“There’s nothing there,” Bennett said of the huge soundstage where he filmed his scenes. “Peter Jackson is yelling at me from one side of the room that there’s a giant tree in front of me and Gandalf and all the dwarves are there. … I look foolish, but I have to eliminate that and go, ‘Now I’m a seven-foot Orc.'” Bennett is not quite that tall in real life, but his impressive physique has helped him land roles that don’t require him to perform in a “tight body suit with little balls all over.” Most notably, he played Slade Wilson (better known as Deathstroke) in the hit DC show Arrow.
Unfortunately, the handsome actor made headlines for all the wrong reasons in 2015, when he was arrested following an altercation at Texas Comic Con.
Doctor Poison in Wonder Woman
2017’s Wonder Woman was hailed as a milestone moment for women in the superhero genre, but it wasn’t just the star (Gal Gadot) and director (Patty Jenkins) who were flying the female flag in this film. The critically-acclaimed DC flick also utilized a female villain, with gorgeous Spanish actress Elena Anaya stepping into the boots of Isabel Maru, better-known as Doctor Poison. Maru is a Turkish scientist whose knowledge of deadly toxins prompts the Germans to recruit her during World War I. The villainess develops a devastating new strain of mustard gas that she tests on herself − which is why half of her face is missing beneath that creepy mask.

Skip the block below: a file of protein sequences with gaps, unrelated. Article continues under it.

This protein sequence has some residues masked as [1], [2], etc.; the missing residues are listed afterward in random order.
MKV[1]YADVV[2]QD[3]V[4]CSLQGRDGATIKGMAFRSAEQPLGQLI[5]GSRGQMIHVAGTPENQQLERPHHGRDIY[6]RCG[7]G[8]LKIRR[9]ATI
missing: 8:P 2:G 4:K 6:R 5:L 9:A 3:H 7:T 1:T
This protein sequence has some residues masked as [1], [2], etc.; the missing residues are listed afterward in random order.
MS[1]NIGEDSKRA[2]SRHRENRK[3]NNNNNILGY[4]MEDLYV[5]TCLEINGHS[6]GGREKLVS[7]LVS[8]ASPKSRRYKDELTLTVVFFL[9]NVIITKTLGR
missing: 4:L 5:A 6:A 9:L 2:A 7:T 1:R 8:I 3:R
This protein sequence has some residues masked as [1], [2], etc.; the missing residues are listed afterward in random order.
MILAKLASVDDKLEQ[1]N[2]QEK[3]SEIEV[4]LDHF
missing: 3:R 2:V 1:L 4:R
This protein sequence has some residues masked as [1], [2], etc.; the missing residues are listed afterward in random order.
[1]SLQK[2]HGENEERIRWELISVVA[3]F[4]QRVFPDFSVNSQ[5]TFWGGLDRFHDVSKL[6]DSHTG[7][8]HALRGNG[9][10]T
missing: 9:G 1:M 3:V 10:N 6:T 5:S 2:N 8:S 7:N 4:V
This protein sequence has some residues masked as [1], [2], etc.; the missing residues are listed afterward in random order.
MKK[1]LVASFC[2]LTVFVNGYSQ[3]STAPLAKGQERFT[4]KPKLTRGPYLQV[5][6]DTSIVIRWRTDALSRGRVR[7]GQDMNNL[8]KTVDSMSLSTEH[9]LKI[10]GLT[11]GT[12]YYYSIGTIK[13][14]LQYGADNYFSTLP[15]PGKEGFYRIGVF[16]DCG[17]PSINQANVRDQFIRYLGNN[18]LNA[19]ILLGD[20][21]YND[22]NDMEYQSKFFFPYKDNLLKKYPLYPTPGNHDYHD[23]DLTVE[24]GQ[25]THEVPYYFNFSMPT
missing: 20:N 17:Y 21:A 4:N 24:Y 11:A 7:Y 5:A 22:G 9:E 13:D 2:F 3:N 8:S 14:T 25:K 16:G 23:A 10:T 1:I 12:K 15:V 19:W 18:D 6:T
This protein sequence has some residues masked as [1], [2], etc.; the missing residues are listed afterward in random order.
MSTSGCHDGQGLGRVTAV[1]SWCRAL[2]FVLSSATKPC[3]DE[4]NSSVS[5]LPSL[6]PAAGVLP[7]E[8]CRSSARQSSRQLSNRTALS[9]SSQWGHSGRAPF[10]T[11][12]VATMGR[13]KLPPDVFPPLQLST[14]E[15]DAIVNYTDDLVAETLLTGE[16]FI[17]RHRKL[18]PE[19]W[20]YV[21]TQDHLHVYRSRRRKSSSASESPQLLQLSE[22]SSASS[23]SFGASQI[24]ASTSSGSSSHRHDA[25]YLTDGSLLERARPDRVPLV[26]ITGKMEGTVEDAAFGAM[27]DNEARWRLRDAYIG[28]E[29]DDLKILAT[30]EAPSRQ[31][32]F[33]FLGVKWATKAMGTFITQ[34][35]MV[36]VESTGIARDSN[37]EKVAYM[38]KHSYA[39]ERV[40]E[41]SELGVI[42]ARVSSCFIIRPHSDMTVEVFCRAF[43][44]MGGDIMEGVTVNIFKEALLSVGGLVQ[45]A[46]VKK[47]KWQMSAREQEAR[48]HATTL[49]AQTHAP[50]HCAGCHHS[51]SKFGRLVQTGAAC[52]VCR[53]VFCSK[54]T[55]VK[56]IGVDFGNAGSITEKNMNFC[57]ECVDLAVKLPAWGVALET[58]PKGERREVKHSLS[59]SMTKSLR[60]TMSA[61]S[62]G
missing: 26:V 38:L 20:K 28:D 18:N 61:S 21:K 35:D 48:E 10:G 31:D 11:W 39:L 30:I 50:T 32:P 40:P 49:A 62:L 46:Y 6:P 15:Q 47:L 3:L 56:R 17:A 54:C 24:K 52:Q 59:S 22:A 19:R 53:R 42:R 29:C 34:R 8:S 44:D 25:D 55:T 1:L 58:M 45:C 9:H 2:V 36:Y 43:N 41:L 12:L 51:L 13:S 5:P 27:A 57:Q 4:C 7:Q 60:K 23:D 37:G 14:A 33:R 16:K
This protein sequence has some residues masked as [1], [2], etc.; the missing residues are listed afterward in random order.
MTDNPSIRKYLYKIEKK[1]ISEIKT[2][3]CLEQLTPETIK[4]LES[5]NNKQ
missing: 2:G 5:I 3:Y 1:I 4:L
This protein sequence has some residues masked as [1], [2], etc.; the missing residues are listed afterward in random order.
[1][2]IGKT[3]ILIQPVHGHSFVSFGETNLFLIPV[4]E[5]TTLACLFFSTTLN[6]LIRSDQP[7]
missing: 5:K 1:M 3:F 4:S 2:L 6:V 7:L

“She’s obsessive, she’s a maniac and she doesn’t care about her face − it’s not important to her,” Anaya told The Verge. According to the actress (who is an A-list star in her native Spain and is well-known across the European continent), wearing the Doctor Poison costume helped her get into the mindset of the character, but acting in it wasn’t exactly comfortable. The mask proved particularly challenging, because she wasn’t able to remove it. “Those plates were painful on my face,” she revealed. “They were glued on, I had to wear them like 12 hours a day. I basically couldn’t eat or drink the whole day.”
Roark Junior in Sin City
Former child star Nick Stahl began acting when he was just 4 years old, using his mother’s contacts (she was a seamstress for a children’s theatre group in Dallas) to land stage auditions. His Hollywood career kicked off in 1993, when he appeared opposite Mel Gibson in The Man Without a Face. He was nominated for a Young Artist Award for his work in that movie, but Stahl’s career curtailed in the years that followed. It wasn’t until he’d come of age that Stahl started landing roles in big movies — projects like the divisive Terminator 3: Rise of the Machines (2003) and Robert Rodriquez’s Sin City (2005).